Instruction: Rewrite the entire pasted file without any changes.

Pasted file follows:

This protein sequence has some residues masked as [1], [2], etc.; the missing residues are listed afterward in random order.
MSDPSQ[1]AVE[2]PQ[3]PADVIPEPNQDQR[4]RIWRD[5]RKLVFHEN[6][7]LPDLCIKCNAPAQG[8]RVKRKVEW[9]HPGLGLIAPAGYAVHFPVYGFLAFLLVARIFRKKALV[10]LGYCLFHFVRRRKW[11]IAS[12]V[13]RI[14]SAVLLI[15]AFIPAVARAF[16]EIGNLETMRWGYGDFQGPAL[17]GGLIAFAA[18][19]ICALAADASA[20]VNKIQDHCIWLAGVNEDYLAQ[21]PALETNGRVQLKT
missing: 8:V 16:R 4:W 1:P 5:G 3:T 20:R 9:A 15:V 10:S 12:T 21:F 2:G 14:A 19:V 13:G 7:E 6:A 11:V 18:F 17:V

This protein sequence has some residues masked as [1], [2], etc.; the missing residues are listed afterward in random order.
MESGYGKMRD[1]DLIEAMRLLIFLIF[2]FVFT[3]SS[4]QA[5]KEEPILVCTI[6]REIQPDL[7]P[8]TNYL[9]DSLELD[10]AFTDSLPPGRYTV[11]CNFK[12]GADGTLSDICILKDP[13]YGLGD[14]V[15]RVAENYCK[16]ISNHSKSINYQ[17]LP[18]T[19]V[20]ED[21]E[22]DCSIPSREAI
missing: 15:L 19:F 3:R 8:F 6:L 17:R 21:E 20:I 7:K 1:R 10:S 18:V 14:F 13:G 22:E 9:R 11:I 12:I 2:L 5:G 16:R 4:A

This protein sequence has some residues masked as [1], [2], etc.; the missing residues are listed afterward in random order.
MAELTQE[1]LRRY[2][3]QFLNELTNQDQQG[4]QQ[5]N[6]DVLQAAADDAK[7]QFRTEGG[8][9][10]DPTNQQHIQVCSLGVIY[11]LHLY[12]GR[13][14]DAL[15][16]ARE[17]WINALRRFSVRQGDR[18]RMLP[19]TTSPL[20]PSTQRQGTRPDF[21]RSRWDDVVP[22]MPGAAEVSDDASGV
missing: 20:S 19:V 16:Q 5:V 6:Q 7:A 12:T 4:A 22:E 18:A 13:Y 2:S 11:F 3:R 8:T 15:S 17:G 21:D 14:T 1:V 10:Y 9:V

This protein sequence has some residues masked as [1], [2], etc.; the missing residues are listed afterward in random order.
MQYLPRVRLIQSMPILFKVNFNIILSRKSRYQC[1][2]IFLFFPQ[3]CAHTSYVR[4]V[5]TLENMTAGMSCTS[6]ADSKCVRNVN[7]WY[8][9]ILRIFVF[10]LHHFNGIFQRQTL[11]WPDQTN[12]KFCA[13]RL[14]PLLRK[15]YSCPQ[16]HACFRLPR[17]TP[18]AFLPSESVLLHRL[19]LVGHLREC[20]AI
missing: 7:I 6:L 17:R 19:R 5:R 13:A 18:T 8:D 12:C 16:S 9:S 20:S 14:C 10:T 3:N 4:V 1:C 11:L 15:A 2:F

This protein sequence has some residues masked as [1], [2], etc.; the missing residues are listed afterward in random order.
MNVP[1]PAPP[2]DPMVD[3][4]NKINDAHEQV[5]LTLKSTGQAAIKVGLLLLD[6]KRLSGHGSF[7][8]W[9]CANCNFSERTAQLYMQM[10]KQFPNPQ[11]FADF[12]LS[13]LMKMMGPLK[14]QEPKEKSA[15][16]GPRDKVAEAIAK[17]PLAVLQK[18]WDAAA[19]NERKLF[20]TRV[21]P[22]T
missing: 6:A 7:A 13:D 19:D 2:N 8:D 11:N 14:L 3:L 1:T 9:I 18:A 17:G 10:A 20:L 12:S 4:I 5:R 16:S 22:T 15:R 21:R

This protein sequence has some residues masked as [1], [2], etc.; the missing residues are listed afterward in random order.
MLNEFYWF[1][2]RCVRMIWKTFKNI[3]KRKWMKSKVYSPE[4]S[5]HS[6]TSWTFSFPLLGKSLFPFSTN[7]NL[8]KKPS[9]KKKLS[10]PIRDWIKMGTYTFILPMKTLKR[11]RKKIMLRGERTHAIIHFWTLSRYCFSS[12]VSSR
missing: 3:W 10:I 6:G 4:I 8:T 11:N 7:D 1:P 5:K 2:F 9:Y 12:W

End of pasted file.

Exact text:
This protein sequence has some residues masked as [1], [2], etc.; the missing residues are listed afterward in random order.
MSDPSQ[1]AVE[2]PQ[3]PADVIPEPNQDQR[4]RIWRD[5]RKLVFHEN[6][7]LPDLCIKCNAPAQG[8]RVKRKVEW[9]HPGLGLIAPAGYAVHFPVYGFLAFLLVARIFRKKALV[10]LGYCLFHFVRRRKW[11]IAS[12]V[13]RI[14]SAVLLI[15]AFIPAVARAF[16]EIGNLETMRWGYGDFQGPAL[17]GGLIAFAA[18][19]ICALAADASA[20]VNKIQDHCIWLAGVNEDYLAQ[21]PALETNGRVQLKT
missing: 8:V 16:R 4:W 1:P 5:G 3:T 20:R 9:A 15:V 10:S 12:T 21:F 2:G 14:A 19:V 13:G 7:E 6:A 11:V 18:F 17:V

This protein sequence has some residues masked as [1], [2], etc.; the missing residues are listed afterward in random order.
MESGYGKMRD[1]DLIEAMRLLIFLIF[2]FVFT[3]SS[4]QA[5]KEEPILVCTI[6]REIQPDL[7]P[8]TNYL[9]DSLELD[10]AFTDSLPPGRYTV[11]CNFK[12]GADGTLSDICILKDP[13]YGLGD[14]V[15]RVAENYCK[16]ISNHSKSINYQ[17]LP[18]T[19]V[20]ED[21]E[22]DCSIPSREAI
missing: 15:L 19:F 3:R 8:F 6:L 17:R 21:E 20:I 7:K 1:R 10:S 18:V 14:F 13:G 22:E 9:R 11:I 12:I 2:L 5:G 16:R 4:A

This protein sequence has some residues masked as [1], [2], etc.; the missing residues are listed afterward in random order.
MAELTQE[1]LRRY[2][3]QFLNELTNQDQQG[4]QQ[5]N[6]DVLQAAADDAK[7]QFRTEGG[8][9][10]DPTNQQHIQVCSLGVIY[11]LHLY[12]GR[13][14]DAL[15][16]ARE[17]WINALRRFSVRQGDR[18]RMLP[19]TTSPL[20]PSTQRQGTRPDF[21]RSRWDDVVP[22]MPGAAEVSDDASGV
missing: 20:S 19:V 16:Q 5:V 6:Q 7:A 12:T 4:A 22:E 18:A 13:Y 2:S 11:F 3:R 8:T 15:S 17:G 21:D 14:T 1:V 10:Y 9:V

This protein sequence has some residues masked as [1], [2], etc.; the missing residues are listed afterward in random order.
MQYLPRVRLIQSMPILFKVNFNIILSRKSRYQC[1][2]IFLFFPQ[3]CAHTSYVR[4]V[5]TLENMTAGMSCTS[6]ADSKCVRNVN[7]WY[8][9]ILRIFVF[10]LHHFNGIFQRQTL[11]WPDQTN[12]KFCA[13]RL[14]PLLRK[15]YSCPQ[16]HACFRLPR[17]TP[18]AFLPSESVLLHRL[19]LVGHLREC[20]AI
missing: 7:I 6:L 17:R 19:R 5:R 13:A 18:T 8:D 12:C 16:S 9:S 20:S 14:C 10:T 3:N 4:V 1:C 11:L 15:A 2:F

This protein sequence has some residues masked as [1], [2], etc.; the missing residues are listed afterward in random order.
MNVP[1]PAPP[2]DPMVD[3][4]NKINDAHEQV[5]LTLKSTGQAAIKVGLLLLD[6]KRLSGHGSF[7][8]W[9]CANCNFSERTAQLYMQM[10]KQFPNPQ[11]FADF[12]LS[13]LMKMMGPLK[14]QEPKEKSA[15][16]GPRDKVAEAIAK[17]PLAVLQK[18]WDAAA[19]NERKLF[20]TRV[21]P[22]T
missing: 6:A 7:A 13:D 19:D 2:N 8:D 11:N 14:L 3:L 1:T 9:I 18:A 17:G 10:A 20:L 12:S 4:I 5:R 16:S 22:T 15:R 21:R

This protein sequence has some residues masked as [1], [2], etc.; the missing residues are listed afterward in random order.
MLNEFYWF[1][2]RCVRMIWKTFKNI[3]KRKWMKSKVYSPE[4]S[5]HS[6]TSWTFSFPLLGKSLFPFSTN[7]NL[8]KKPS[9]KKKLS[10]PIRDWIKMGTYTFILPMKTLKR[11]RKKIMLRGERTHAIIHFWTLSRYCFSS[12]VSSR
missing: 3:W 10:I 6:G 4:I 8:T 11:N 7:D 1:P 5:K 2:F 9:Y 12:W